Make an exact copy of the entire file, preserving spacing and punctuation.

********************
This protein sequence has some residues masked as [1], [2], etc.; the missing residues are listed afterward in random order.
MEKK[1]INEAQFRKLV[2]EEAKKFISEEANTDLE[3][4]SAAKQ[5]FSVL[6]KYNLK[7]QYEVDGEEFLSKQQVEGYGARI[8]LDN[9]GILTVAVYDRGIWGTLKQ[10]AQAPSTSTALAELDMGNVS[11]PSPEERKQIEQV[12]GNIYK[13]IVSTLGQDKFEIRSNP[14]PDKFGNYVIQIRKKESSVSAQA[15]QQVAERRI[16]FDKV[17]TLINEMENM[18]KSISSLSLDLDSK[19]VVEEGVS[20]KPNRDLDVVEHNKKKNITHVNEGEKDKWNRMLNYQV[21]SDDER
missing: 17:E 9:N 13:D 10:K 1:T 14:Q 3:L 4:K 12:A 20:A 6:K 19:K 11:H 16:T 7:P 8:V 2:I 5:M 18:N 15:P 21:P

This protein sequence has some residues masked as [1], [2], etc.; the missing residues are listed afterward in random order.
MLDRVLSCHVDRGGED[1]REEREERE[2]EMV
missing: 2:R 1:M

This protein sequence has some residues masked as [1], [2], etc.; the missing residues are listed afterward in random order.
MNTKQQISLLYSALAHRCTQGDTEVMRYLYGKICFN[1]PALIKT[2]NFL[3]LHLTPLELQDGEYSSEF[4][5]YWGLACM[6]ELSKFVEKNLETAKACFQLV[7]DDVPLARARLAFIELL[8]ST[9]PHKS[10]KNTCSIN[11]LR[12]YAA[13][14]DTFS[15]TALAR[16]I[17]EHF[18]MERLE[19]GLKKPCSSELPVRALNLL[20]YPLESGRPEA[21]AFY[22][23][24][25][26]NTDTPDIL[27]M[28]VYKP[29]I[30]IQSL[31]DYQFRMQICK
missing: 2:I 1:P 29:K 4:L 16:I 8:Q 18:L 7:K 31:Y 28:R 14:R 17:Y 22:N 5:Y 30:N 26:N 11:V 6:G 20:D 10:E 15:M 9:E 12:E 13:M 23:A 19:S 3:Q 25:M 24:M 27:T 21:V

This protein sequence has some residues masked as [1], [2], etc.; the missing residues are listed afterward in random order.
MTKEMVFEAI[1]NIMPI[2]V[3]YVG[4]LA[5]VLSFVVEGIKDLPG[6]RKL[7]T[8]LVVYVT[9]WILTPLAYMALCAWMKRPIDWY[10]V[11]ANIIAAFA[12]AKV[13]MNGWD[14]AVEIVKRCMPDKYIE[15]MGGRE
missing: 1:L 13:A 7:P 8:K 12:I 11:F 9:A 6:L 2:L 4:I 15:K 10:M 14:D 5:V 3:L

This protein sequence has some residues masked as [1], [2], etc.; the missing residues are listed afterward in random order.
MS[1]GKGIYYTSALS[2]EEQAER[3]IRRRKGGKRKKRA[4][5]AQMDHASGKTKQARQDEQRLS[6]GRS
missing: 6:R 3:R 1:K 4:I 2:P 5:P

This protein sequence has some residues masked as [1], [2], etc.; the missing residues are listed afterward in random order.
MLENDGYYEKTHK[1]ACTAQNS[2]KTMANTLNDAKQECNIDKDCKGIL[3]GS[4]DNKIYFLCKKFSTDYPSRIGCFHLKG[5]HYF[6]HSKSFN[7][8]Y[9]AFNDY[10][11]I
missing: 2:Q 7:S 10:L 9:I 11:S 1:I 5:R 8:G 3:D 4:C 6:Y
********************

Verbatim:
This protein sequence has some residues masked as [1], [2], etc.; the missing residues are listed afterward in random order.
MEKK[1]INEAQFRKLV[2]EEAKKFISEEANTDLE[3][4]SAAKQ[5]FSVL[6]KYNLK[7]QYEVDGEEFLSKQQVEGYGARI[8]LDN[9]GILTVAVYDRGIWGTLKQ[10]AQAPSTSTALAELDMGNVS[11]PSPEERKQIEQV[12]GNIYK[13]IVSTLGQDKFEIRSNP[14]PDKFGNYVIQIRKKESSVSAQA[15]QQVAERRI[16]FDKV[17]TLINEMENM[18]KSISSLSLDLDSK[19]VVEEGVS[20]KPNRDLDVVEHNKKKNITHVNEGEKDKWNRMLNYQV[21]SDDER
missing: 17:E 9:N 13:D 10:K 1:T 14:Q 3:L 4:K 12:A 20:A 6:K 19:K 11:H 16:T 7:P 8:V 2:I 5:M 18:N 15:P 21:P

This protein sequence has some residues masked as [1], [2], etc.; the missing residues are listed afterward in random order.
MLDRVLSCHVDRGGED[1]REEREERE[2]EMV
missing: 2:R 1:M

This protein sequence has some residues masked as [1], [2], etc.; the missing residues are listed afterward in random order.
MNTKQQISLLYSALAHRCTQGDTEVMRYLYGKICFN[1]PALIKT[2]NFL[3]LHLTPLELQDGEYSSEF[4][5]YWGLACM[6]ELSKFVEKNLETAKACFQLV[7]DDVPLARARLAFIELL[8]ST[9]PHKS[10]KNTCSIN[11]LR[12]YAA[13][14]DTFS[15]TALAR[16]I[17]EHF[18]MERLE[19]GLKKPCSSELPVRALNLL[20]YPLESGRPEA[21]AFY[22][23][24][25][26]NTDTPDIL[27]M[28]VYKP[29]I[30]IQSL[31]DYQFRMQICK
missing: 2:I 1:P 29:K 4:L 16:I 8:Q 18:L 7:K 31:Y 28:R 14:R 17:Y 22:N 5:Y 30:N 26:N 11:V 6:G 20:D 10:E 15:M 9:E 12:E 13:M 23:A 19:S 3:Q 25:M 24:M 27:T 21:V

This protein sequence has some residues masked as [1], [2], etc.; the missing residues are listed afterward in random order.
MTKEMVFEAI[1]NIMPI[2]V[3]YVG[4]LA[5]VLSFVVEGIKDLPG[6]RKL[7]T[8]LVVYVT[9]WILTPLAYMALCAWMKRPIDWY[10]V[11]ANIIAAFA[12]AKV[13]MNGWD[14]AVEIVKRCMPDKYIE[15]MGGRE
missing: 1:L 13:A 7:P 8:K 12:I 11:F 9:A 6:L 2:L 4:I 15:K 10:M 14:D 5:V 3:L

This protein sequence has some residues masked as [1], [2], etc.; the missing residues are listed afterward in random order.
MS[1]GKGIYYTSALS[2]EEQAER[3]IRRRKGGKRKKRA[4][5]AQMDHASGKTKQARQDEQRLS[6]GRS
missing: 6:R 3:R 1:K 4:I 2:P 5:P

This protein sequence has some residues masked as [1], [2], etc.; the missing residues are listed afterward in random order.
MLENDGYYEKTHK[1]ACTAQNS[2]KTMANTLNDAKQECNIDKDCKGIL[3]GS[4]DNKIYFLCKKFSTDYPSRIGCFHLKG[5]HYF[6]HSKSFN[7][8]Y[9]AFNDY[10][11]I
missing: 2:Q 7:S 10:L 9:I 11:S 1:I 5:R 8:G 3:D 4:C 6:Y